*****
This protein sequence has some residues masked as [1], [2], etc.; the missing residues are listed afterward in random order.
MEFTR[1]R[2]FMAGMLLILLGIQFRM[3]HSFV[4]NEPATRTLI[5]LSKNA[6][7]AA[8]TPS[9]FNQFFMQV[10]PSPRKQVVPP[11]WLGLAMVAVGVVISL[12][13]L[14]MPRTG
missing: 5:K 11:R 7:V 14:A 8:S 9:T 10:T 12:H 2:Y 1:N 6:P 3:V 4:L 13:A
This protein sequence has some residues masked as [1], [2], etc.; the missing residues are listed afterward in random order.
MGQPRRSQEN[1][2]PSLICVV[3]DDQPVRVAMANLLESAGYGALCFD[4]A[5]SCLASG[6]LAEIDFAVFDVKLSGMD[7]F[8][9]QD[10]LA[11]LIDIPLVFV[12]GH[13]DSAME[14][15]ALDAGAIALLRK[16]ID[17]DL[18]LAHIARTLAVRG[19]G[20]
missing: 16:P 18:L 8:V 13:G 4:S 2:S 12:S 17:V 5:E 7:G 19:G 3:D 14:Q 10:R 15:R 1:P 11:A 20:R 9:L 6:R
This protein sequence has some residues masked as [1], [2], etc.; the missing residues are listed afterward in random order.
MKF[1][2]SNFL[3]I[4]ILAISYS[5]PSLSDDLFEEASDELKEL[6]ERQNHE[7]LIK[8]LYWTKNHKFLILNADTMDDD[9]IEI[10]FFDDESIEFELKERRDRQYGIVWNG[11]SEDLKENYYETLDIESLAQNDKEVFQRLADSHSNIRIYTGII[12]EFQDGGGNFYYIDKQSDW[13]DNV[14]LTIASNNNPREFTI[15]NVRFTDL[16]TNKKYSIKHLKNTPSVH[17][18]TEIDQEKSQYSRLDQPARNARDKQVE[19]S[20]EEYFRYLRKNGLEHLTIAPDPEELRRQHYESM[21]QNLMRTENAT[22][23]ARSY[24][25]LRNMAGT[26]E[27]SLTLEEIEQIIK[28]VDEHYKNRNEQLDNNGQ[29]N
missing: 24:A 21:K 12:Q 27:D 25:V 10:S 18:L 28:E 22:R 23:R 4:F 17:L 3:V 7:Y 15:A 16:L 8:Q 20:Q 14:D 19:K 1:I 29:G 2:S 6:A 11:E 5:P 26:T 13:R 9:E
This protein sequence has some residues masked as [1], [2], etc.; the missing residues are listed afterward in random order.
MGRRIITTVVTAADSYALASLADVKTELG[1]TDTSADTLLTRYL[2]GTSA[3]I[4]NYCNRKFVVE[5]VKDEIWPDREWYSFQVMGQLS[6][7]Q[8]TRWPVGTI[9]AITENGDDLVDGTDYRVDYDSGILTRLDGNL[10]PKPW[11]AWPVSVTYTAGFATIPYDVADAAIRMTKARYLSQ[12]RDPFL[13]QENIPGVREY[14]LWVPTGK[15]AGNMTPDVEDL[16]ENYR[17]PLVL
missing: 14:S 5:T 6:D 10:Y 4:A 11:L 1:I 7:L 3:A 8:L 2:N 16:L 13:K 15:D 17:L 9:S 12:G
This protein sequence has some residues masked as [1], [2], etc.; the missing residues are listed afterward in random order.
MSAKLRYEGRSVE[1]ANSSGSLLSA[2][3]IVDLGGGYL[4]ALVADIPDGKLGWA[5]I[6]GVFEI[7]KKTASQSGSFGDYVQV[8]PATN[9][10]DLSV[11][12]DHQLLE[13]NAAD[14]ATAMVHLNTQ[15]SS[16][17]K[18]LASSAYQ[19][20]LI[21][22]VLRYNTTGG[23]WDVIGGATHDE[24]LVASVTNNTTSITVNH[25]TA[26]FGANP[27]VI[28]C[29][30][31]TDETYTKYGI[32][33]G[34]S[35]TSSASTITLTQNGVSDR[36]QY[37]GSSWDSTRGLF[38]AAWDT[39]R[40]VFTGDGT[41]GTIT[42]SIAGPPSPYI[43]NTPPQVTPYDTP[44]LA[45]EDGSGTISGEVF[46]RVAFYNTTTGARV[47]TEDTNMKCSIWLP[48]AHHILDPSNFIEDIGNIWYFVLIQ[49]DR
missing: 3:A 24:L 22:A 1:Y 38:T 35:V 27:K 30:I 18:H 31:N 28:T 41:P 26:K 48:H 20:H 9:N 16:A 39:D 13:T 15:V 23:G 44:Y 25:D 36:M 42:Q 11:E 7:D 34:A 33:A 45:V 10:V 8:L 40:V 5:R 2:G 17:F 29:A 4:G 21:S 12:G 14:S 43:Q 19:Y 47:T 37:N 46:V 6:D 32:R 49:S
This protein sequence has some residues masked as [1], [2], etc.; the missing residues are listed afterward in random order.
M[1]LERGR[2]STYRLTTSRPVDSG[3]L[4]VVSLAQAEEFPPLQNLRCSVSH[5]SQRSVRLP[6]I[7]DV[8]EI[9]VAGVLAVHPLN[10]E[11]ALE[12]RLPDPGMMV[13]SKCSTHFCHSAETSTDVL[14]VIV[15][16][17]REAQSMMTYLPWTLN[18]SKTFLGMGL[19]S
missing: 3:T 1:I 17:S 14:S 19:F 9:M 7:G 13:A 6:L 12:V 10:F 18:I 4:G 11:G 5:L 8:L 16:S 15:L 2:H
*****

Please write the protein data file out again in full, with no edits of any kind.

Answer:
This protein sequence has some residues masked as [1], [2], etc.; the missing residues are listed afterward in random order.
MEFTR[1]R[2]FMAGMLLILLGIQFRM[3]HSFV[4]NEPATRTLI[5]LSKNA[6][7]AA[8]TPS[9]FNQFFMQV[10]PSPRKQVVPP[11]WLGLAMVAVGVVISL[12][13]L[14]MPRTG
missing: 5:K 11:R 7:V 14:A 8:S 9:T 10:T 12:H 2:Y 1:N 6:P 3:V 4:L 13:A
This protein sequence has some residues masked as [1], [2], etc.; the missing residues are listed afterward in random order.
MGQPRRSQEN[1][2]PSLICVV[3]DDQPVRVAMANLLESAGYGALCFD[4]A[5]SCLASG[6]LAEIDFAVFDVKLSGMD[7]F[8][9]QD[10]LA[11]LIDIPLVFV[12]GH[13]DSAME[14][15]ALDAGAIALLRK[16]ID[17]DL[18]LAHIARTLAVRG[19]G[20]
missing: 16:P 18:L 8:V 13:G 4:S 2:S 12:S 17:V 5:E 7:G 19:G 3:D 14:Q 10:R 15:R 1:P 11:A 20:R 9:L 6:R
This protein sequence has some residues masked as [1], [2], etc.; the missing residues are listed afterward in random order.
MKF[1][2]SNFL[3]I[4]ILAISYS[5]PSLSDDLFEEASDELKEL[6]ERQNHE[7]LIK[8]LYWTKNHKFLILNADTMDDD[9]IEI[10]FFDDESIEFELKERRDRQYGIVWNG[11]SEDLKENYYETLDIESLAQNDKEVFQRLADSHSNIRIYTGII[12]EFQDGGGNFYYIDKQSDW[13]DNV[14]LTIASNNNPREFTI[15]NVRFTDL[16]TNKKYSIKHLKNTPSVH[17][18]TEIDQEKSQYSRLDQPARNARDKQVE[19]S[20]EEYFRYLRKNGLEHLTIAPDPEELRRQHYESM[21]QNLMRTENAT[22][23]ARSY[24][25]LRNMAGT[26]E[27]SLTLEEIEQIIK[28]VDEHYKNRNEQLDNNGQ[29]N
missing: 24:A 21:K 12:Q 27:D 25:V 10:S 18:L 28:E 22:R 23:R 4:F 17:L 3:V 7:Y 15:A 16:L 8:Q 20:Q 14:D 19:K 1:I 29:G 2:S 6:A 11:E 5:P 26:T 13:R 9:E
This protein sequence has some residues masked as [1], [2], etc.; the missing residues are listed afterward in random order.
MGRRIITTVVTAADSYALASLADVKTELG[1]TDTSADTLLTRYL[2]GTSA[3]I[4]NYCNRKFVVE[5]VKDEIWPDREWYSFQVMGQLS[6][7]Q[8]TRWPVGTI[9]AITENGDDLVDGTDYRVDYDSGILTRLDGNL[10]PKPW[11]AWPVSVTYTAGFATIPYDVADAAIRMTKARYLSQ[12]RDPFL[13]QENIPGVREY[14]LWVPTGK[15]AGNMTPDVEDL[16]ENYR[17]PLVL
missing: 14:S 5:T 6:D 10:Y 4:A 11:L 1:I 7:L 3:A 8:L 2:N 16:L 13:K 15:D 17:L 9:S 12:G
This protein sequence has some residues masked as [1], [2], etc.; the missing residues are listed afterward in random order.
MSAKLRYEGRSVE[1]ANSSGSLLSA[2][3]IVDLGGGYL[4]ALVADIPDGKLGWA[5]I[6]GVFEI[7]KKTASQSGSFGDYVQV[8]PATN[9][10]DLSV[11][12]DHQLLE[13]NAAD[14]ATAMVHLNTQ[15]SS[16][17]K[18]LASSAYQ[19][20]LI[21][22]VLRYNTTGG[23]WDVIGGATHDE[24]LVASVTNNTTSITVNH[25]TA[26]FGANP[27]VI[28]C[29][30][31]TDETYTKYGI[32][33]G[34]S[35]TSSASTITLTQNGVSDR[36]QY[37]GSSWDSTRGLF[38]AAWDT[39]R[40]VFTGDGT[41]GTIT[42]SIAGPPSPYI[43]NTPPQVTPYDTP[44]LA[45]EDGSGTISGEVF[46]RVAFYNTTTGARV[47]TEDTNMKCSIWLP[48]AHHILDPSNFIEDIGNIWYFVLIQ[49]DR
missing: 3:A 24:L 22:A 1:Y 38:T 35:V 27:K 30:I 18:H 31:N 28:T 41:P 26:K 48:H 20:H 9:N 16:A 39:D 13:T 15:V 23:G 44:Y 25:D 36:M 42:Q 11:E 7:D 34:A 33:A 45:V 10:V 8:L 40:V 5:R 2:G 17:F 29:A 4:G 21:S 12:G 14:S 43:Q 19:Y 47:T 37:N 46:V 6:D 32:R 49:S
This protein sequence has some residues masked as [1], [2], etc.; the missing residues are listed afterward in random order.
M[1]LERGR[2]STYRLTTSRPVDSG[3]L[4]VVSLAQAEEFPPLQNLRCSVSH[5]SQRSVRLP[6]I[7]DV[8]EI[9]VAGVLAVHPLN[10]E[11]ALE[12]RLPDPGMMV[13]SKCSTHFCHSAETSTDVL[14]VIV[15][16][17]REAQSMMTYLPWTLN[18]SKTFLGMGL[19]S
missing: 3:T 1:I 17:S 14:S 19:F 9:M 7:G 13:A 6:L 12:V 10:F 18:I 4:G 11:G 5:L 8:L 16:S 15:L 2:H